University Hall at the University of Toledo
University Hall at the University of Toledo.

Xurxo / Wikimedia Commons /  CC BY-SA 3.0

The University of Toledo College of Medicine and Life Sciences is located on UT's Health Science Campus, about five miles southwest of downtown. The University of Toledo main campus is four miles to the north.

The college's curriculum recently underwent a significant overhaul to introduce students to clinical experiences early in the program, and to better integrate foundational science courses with clinical sciences. In their third year, students focus largely on clinical clerkships in fields that include family medicine, neurology, psychiatry, pediatrics, and surgery. In their fourth year, students continue clinical work and have the opportunity to complete electives anywhere in the U.S. or Canada as well as locations that include Beijing, Amman, Delhi, Addis Ababa, and Manila.

The majority of UT medical students come from Ohio. For the class of 2019, the college received 5,395 applications for an entering class of just 175 students. Matriculated students had an average undergraduate GPA of 3.67 (3.58 in the sciences) and an average MCAT score of 509.

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Wright State University Boonshoft School of Medicine

The Neuroscience Engineering Building at Wright State University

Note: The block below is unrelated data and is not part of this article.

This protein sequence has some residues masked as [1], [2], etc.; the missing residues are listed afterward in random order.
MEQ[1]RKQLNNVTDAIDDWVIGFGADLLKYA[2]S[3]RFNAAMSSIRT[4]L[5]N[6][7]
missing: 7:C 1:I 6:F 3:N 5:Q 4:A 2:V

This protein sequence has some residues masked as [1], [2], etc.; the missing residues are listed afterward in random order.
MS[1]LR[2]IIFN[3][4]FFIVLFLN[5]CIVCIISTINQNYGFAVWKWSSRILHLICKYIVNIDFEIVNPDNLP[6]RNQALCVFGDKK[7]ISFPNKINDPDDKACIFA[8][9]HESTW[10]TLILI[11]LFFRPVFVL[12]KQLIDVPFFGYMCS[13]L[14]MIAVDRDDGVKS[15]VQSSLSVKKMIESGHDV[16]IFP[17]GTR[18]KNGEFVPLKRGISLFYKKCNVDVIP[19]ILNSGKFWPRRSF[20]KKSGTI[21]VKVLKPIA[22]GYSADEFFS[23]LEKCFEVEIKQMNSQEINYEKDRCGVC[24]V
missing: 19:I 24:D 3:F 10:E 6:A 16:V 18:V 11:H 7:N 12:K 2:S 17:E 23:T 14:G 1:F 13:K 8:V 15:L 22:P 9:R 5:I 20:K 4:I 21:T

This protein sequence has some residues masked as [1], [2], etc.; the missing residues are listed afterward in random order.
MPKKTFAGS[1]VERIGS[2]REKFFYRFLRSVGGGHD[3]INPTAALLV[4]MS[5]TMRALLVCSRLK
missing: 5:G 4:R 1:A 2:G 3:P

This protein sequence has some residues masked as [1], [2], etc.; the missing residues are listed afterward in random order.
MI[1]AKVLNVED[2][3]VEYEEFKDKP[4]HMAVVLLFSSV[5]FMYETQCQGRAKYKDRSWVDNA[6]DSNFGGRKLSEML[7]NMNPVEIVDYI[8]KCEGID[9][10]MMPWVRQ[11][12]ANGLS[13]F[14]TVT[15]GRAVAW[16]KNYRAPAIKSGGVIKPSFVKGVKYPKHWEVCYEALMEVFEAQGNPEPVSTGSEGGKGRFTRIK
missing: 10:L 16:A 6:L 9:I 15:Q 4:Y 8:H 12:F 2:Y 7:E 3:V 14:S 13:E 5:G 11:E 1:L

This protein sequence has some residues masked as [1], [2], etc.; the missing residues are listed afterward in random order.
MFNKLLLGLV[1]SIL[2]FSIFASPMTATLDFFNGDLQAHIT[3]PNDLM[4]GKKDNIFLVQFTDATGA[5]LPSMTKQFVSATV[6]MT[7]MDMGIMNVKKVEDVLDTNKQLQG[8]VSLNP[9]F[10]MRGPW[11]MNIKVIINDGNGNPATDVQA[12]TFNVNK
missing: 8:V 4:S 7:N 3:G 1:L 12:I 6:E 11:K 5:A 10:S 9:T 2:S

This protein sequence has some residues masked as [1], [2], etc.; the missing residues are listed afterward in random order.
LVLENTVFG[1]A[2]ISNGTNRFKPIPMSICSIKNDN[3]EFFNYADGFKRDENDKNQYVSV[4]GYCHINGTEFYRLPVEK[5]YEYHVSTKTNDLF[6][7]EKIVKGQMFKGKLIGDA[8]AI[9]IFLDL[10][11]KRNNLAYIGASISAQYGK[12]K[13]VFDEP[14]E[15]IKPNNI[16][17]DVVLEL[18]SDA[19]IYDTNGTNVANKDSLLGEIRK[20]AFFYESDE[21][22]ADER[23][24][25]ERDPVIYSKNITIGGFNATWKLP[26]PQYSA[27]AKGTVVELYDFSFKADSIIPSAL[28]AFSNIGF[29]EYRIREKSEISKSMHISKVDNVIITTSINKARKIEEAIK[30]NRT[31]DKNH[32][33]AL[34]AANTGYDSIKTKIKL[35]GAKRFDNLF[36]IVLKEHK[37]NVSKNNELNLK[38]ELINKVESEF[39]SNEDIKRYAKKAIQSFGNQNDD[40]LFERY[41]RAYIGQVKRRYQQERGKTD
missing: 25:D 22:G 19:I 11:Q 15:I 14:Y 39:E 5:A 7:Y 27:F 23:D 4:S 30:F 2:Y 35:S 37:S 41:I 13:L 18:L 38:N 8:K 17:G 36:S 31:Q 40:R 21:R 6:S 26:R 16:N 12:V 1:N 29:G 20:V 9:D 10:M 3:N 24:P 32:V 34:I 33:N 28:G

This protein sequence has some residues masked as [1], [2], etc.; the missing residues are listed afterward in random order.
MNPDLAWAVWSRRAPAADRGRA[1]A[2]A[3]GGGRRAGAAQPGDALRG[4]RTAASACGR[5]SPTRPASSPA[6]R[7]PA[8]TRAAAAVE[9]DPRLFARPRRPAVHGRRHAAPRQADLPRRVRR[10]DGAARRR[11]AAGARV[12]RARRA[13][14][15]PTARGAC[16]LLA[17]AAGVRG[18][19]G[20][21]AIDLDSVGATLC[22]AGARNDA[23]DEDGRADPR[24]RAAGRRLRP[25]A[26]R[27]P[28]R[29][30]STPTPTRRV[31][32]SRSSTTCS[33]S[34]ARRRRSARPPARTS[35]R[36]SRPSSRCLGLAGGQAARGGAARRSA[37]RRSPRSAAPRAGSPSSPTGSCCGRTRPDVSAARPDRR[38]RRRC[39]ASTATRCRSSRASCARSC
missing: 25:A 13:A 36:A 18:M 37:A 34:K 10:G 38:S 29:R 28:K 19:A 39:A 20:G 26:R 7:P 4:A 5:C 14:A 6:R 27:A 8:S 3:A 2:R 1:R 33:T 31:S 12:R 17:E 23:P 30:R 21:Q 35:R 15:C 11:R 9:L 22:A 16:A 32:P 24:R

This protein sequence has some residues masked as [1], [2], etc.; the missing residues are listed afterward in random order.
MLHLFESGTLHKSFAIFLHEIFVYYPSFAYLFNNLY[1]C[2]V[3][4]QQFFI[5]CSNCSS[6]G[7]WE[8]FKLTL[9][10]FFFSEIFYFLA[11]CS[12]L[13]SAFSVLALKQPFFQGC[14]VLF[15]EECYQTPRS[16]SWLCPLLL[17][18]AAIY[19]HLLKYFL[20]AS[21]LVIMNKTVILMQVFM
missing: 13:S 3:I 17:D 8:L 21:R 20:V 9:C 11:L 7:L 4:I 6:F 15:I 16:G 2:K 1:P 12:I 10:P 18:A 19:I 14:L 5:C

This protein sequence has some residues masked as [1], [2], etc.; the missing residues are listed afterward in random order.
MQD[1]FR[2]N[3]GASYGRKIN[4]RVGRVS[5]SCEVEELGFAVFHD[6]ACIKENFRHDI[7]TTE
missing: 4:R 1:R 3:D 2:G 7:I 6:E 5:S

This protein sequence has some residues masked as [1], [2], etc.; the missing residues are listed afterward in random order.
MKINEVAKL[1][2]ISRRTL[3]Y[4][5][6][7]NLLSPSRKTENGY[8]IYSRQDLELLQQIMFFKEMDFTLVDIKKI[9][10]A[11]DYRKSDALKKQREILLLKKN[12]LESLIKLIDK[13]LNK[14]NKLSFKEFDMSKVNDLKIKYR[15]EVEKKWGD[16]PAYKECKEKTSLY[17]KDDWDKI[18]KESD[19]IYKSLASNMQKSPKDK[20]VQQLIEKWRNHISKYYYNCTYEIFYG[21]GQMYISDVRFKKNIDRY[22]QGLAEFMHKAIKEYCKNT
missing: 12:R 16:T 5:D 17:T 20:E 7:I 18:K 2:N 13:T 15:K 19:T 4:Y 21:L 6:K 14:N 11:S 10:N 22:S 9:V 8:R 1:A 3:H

The Neuroscience Engineering Building at Wright State University.

Allen Grove 

Home to roughly 460 medical students, Wright State University Boonshoft School of Medicine is located on the university's main campus in Dayton. Unlike many of the universities on this list, Wright State University does not have its own hospital for clinical training. Instead, students gain hands-on clinical experience through eight major teaching hospitals in the region: Dayton Children's Hospital, Dayton Veterans Affairs Medical Center, Kettering Medical Center (a Level II Trauma Center), and Miami Valley Hospital. Students graduate from the program with diverse experiences from a wide range of facilities.

The Boonshoft School of Medicine takes pride in its supportive and collaborative community that fosters camaraderie and personal attention from the faculty. Most of the classroom learning takes place in the Gandhi Medical Education Center, with its state-of-the-art anatomy lab, high-tech lecture halls, and a wide range of learning technologies. The school emphasizes service, and students can volunteer at a free clinic for the uninsured and underserved, provide medical services to local schools, and participate in the International Health Program Track.

For the entering class in 2019, 6,192 students applied, 426 were granted interviews, and 119 students matriculated. The entering class had an average undergraduate GPA of 3.61 and an average MCAT score of 506.5.